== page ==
The two base drives are procurement of food and procreation, most everything else stems form these drives. You may rise above that if you wish, I choose to eat, procreate and all the other stuff that goes with it.

    claiming sapience necessitates it.
    I do not claim to be sapient, I am because of an accident of birth.

    my argument is that humans, particularly when in groups, don't on the whole.
    Humans in groups for the most part are a pretty decent bunch. Reading the news that only relays bad news may make some people think that only bad things happen when people are in groups. I suppose you are pessimist while my glass is half full.

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  • 83. At 01:39am on 24 Oct 2010, Cariboo wrote:

    @68 bowmanthebard

    Cariboo #60 wrote:

    because I have firearms that are not used for anything more than a paper punch, do you consider me a moron?


    Well, er, assuming to mean to ask me that question
    I guess I am as I miss read jr4412 post.

    what makes you think you're only using them for punching holes in paper?
    What kind of question is this. Is this supposed to be funny. Should I take it as an accusation of lying or an accusation mental incapacity.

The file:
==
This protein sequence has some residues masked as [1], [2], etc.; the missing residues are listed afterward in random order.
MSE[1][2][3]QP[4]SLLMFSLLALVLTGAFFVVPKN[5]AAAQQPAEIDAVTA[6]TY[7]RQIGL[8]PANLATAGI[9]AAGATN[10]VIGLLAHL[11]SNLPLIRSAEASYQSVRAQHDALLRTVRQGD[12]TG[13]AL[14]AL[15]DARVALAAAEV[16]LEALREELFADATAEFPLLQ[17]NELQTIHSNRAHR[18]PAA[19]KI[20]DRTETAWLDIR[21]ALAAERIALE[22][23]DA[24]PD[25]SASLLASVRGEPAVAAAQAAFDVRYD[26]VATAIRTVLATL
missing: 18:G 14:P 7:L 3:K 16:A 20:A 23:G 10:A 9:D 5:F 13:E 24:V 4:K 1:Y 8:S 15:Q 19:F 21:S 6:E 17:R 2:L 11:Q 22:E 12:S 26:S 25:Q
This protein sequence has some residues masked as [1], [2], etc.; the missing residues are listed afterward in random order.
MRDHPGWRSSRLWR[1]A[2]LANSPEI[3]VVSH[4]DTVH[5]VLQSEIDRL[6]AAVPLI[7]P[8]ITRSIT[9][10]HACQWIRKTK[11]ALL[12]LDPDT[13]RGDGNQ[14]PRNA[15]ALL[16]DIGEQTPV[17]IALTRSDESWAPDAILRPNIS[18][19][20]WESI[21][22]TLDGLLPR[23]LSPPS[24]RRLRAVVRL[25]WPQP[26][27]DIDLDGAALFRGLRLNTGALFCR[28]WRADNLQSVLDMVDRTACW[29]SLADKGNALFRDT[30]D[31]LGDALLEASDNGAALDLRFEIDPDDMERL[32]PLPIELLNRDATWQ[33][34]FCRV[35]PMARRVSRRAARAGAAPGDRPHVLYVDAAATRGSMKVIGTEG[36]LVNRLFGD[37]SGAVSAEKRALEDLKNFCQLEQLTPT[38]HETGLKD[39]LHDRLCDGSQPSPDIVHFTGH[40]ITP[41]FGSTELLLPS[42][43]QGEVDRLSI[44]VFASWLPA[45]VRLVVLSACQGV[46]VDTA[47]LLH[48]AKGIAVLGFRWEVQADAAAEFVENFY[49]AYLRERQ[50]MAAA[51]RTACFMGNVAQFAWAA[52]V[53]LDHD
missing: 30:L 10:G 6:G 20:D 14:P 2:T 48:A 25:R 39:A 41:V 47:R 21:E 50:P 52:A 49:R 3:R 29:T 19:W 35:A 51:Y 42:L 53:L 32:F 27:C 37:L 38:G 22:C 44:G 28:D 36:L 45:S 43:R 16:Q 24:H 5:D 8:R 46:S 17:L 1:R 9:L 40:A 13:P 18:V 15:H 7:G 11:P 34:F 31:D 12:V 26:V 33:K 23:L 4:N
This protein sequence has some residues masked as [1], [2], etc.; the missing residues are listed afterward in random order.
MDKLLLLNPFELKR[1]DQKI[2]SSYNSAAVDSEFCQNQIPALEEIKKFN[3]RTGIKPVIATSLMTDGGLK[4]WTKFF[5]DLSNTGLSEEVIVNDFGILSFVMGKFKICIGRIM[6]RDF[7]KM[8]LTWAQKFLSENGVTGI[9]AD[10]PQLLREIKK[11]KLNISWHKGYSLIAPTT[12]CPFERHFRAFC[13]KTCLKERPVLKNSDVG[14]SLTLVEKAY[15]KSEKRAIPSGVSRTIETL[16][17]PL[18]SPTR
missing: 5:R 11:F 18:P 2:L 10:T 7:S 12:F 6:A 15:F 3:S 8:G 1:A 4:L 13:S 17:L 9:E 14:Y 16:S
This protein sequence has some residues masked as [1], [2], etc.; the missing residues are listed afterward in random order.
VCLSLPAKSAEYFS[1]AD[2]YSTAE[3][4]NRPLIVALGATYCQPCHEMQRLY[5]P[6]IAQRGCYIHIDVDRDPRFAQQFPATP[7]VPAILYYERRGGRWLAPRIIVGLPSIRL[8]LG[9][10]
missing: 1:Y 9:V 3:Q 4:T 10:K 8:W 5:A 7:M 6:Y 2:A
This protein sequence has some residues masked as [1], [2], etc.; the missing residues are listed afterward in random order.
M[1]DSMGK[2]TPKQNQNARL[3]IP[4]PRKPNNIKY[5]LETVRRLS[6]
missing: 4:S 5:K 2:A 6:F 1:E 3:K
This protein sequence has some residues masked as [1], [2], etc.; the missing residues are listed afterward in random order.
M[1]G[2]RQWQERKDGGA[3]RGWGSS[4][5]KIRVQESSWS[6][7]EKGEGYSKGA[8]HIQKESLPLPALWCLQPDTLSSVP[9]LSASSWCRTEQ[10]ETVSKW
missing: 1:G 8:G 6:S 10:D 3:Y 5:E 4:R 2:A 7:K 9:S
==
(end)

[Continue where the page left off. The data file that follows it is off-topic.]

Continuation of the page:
It seems a laughably loud
    You can laugh, while I wear hearing protection, after a while you will not hear a thing.
    showy
    Only in front of a (non shooter) audience, I prefer to shoot alone so there are no distractions.
    inaccurate
    Speak for your self. If I were to tell you what I can do it would be bragging.
    expensive
    Not when you make your own projectiles and reload the cartridge cases.
    inefficient
    It is a hobby for my enjoyment and thus efficiency is irrelevant.
    and downright threatening way of punching holes in paper!
    If you feel threatened because I or someone else somewhere in the world is shooting at paper targets, you should consider committing yourself to a mental institution.
    I'll bet it doesn't do the desk underneath or wall behind much good either -- or do you take the bits of paper you want holes in to a rifle range?
    A question that does not warrant an answer.
    If anyone saw you "merely punching holes in paper" with a gun, I'd say you'd unintentionally frighten the life out of them!
    Not where I live. Where you live you most likely you would be arrested.

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  • 84. At 03:16am on 24 Oct 2010, jr4412 wrote:

    Cariboo #82.

    "Pre emptive strike targets are not whole countries as you imply."

    you added 'targets', I've used 'pre-emptive strike' in the sense defined in the following link (particularly the Examples section) although, on re-reading, 'preventive strike' might have been more accurate; in any case, the definition used was: